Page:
Dr. Naficy: Right, exactly. But with hyaluronic acid fillers that really, it's very unlikely. And if there is the rare reaction, it's not to the hyaluronic acid. It's probably due to one of the preservatives that are mixed in there.
Paula Begoun: So fat grafting is more natural than any of those other procedures?
Dr. Naficy: Absolutely. There is nothing more natural than your own tissue. So from that standpoint, yes.
Paula Begoun: So when you take the fat out of my thigh, what do you do to it to stick it back into my face? You mix it with flour and egg white? What do you do to my fat?
Dr. Naficy: There are a few considerations. One is traditionally when you take fat out using liposuction you are sucking that fat out with fairly high vacuum which kind of destroys that fat and renders it useless. With fat grafting you have to be very gentle in terms of how much negative pressure you use to be able to extract that fat.
00:32:54 You still are using a technique that is similar to liposuction, you still make small poke holes on areas where you want to harvest the fat from, but you are using a syringe and basically very minimal negative pressure to try to keep those fat cells health. There are a number of ways that you can process the fat, but we basically just will wash it with some saline and transfer it into small 1CC syringes and then it just gets injected under the skin just like you would --
Paula Begoun: It's that simple...relatively that simple?
Dr. Naficy: Relatively simple, yeah. I mean it's a process that I would say for example I had a woman that I did a brow lift, facelift and fat grafting on. And she had those nice kind of healthy pads above her knee.
00:33:45 And the whole process of harvesting and injecting the fat probably took 30 minutes. But it is something that can make the results of a good face lift outstanding because of just that volume and fullness that it adds to the cheeks and sometimes to the hollows of the temples.
Paula Begoun: Dr. Naficy, how do you do a brow lift? Do you do cut and pasting or do you do lifting the muscle, little micro-surgery? What do you do for a brow lift?
Dr. Naficy: Well brow lifts, looking at kind of the age range, that is typically kind of a 40s/50s procedure. Certainly typically followed after the eyelid lift which is the one that you just cut the extra skin in the crease of the eye.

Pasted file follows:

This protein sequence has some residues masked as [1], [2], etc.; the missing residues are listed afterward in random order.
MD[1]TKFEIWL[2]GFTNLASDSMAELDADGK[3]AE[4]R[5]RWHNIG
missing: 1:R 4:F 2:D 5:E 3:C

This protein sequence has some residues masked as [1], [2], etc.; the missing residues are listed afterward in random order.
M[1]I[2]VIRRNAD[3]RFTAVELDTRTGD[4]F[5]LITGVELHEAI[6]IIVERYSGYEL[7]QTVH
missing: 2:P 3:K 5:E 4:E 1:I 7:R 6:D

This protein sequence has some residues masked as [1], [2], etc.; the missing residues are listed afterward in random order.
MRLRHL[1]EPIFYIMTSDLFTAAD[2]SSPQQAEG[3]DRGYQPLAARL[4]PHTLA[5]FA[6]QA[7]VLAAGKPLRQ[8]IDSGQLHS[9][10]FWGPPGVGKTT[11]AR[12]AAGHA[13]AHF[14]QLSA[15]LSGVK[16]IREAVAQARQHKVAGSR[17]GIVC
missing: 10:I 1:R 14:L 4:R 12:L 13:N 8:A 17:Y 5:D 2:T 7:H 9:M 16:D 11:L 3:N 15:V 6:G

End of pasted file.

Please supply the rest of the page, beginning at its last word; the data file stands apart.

00:34:34 The brow lift is really you have to think of it as a forehead lift. So it is really kind of like a facelift for the upper third of your face. So the incisions for that are really at your hair line or behind your hair line. And there are a few different modifications of it based on how high the person's forehead is, what their hair density is, how much lifting you are trying to get. So there are a certain number of modifications.
00:35:04 But basically you don't really do anything, any cutting, at the level of the brow or below the brow. You start from up top and you lift the whole forehead up. And it is something that in the right person can really do a nice job of opening the eye up. And, again, it is something that you have to use with caution because if it is overdone it is one of the things that can definitely give a fake look.
Paula Begoun: I've seen it over done. And we know many of the celebrities that have it over done.
00:35:33 So before I take, I want to...Denise from California is asking about neck surgery. But before we talk to her, if you will forgive me, Dr. Naficy, because I was on the Dr. Oz Show last week and Nelly from Pennsylvania, it was an interesting show. Desiree, can you let us talk to Nelly real quick here. Hi Nelly.
Nelly: Hi, Paula. It's so great to talk to you.
Paula Begoun: Thank you.
Nelly: It was the first time I got to see you actually on TV and you look fantastic with no makeup. I just couldn't believe it. It was amazing.
Paula Begoun: So let me...
00:36:05 So it is funny you say that and I want to hear more about how gorgeous I looked in just a second, so just to let everybody know, so the Dr. Oz Show that I was on last week that aired, the thing about the show was that nobody on the show was supposed to wear makeup. Nobody in the audience. Some people tried to sneak and they took off their makeup. And I went without makeup. I didn't have any...for the first time in my 30 years of television and when I was a reporter...I have never gone on air without being in full makeup.